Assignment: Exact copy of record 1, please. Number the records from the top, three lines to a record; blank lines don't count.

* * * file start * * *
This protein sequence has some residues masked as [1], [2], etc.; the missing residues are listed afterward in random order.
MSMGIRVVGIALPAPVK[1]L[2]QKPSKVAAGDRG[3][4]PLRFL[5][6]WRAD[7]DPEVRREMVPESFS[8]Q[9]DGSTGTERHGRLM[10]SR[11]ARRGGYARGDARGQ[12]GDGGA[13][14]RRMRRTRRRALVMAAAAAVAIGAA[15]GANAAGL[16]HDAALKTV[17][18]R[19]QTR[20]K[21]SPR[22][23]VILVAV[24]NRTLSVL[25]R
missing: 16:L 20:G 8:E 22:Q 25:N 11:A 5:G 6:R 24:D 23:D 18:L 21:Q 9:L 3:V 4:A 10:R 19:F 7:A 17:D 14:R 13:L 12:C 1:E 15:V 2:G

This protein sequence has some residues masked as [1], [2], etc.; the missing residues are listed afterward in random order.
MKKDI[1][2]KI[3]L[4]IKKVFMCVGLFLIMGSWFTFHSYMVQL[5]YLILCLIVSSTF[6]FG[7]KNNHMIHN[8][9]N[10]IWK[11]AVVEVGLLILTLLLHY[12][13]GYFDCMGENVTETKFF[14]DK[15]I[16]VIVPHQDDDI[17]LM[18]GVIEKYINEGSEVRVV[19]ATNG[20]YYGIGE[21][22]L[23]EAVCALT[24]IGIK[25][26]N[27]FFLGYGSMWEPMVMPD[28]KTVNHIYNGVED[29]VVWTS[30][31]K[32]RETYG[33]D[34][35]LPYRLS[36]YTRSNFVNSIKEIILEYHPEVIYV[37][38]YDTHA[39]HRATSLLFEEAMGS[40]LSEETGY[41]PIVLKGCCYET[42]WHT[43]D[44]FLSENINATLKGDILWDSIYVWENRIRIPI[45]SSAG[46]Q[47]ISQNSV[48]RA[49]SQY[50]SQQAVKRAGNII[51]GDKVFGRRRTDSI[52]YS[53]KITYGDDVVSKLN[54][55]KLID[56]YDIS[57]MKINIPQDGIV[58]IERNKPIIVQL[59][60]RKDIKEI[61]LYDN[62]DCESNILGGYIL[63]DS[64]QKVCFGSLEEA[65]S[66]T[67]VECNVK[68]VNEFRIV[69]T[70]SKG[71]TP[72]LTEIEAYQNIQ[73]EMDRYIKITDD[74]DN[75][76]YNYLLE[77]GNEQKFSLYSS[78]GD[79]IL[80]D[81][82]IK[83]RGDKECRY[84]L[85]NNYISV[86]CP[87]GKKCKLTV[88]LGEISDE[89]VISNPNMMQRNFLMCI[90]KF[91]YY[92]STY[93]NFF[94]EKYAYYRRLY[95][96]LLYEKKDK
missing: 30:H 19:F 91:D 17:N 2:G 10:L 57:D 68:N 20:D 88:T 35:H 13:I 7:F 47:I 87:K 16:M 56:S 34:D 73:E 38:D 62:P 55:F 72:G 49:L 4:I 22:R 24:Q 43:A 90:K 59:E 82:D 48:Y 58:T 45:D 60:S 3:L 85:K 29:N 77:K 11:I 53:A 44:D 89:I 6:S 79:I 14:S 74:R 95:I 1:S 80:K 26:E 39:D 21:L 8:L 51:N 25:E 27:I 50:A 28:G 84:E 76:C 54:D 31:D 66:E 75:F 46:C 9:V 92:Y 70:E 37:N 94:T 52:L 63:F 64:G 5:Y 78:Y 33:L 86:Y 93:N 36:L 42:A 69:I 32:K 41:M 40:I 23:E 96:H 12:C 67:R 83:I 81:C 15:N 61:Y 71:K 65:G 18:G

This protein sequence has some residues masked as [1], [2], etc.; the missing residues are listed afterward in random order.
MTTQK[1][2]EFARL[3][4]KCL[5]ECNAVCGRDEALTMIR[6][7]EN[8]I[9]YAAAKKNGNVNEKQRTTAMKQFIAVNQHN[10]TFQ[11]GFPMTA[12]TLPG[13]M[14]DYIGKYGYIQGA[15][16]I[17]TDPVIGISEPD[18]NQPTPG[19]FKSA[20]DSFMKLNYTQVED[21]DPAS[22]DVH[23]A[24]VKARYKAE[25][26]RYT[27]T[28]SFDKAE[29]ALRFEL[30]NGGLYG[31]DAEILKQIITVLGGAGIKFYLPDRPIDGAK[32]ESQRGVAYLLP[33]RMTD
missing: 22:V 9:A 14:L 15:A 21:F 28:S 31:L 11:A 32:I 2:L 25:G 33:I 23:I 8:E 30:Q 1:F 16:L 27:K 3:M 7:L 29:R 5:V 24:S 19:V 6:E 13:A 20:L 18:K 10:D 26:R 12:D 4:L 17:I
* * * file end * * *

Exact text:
This protein sequence has some residues masked as [1], [2], etc.; the missing residues are listed afterward in random order.
MSMGIRVVGIALPAPVK[1]L[2]QKPSKVAAGDRG[3][4]PLRFL[5][6]WRAD[7]DPEVRREMVPESFS[8]Q[9]DGSTGTERHGRLM[10]SR[11]ARRGGYARGDARGQ[12]GDGGA[13][14]RRMRRTRRRALVMAAAAAVAIGAA[15]GANAAGL[16]HDAALKTV[17][18]R[19]QTR[20]K[21]SPR[22][23]VILVAV[24]NRTLSVL[25]R
missing: 16:L 20:G 8:E 22:Q 25:N 11:A 5:G 6:R 24:D 23:D 18:L 21:Q 9:L 3:V 4:A 10:R 19:F 7:A 17:D 14:R 13:L 12:C 1:E 15:V 2:G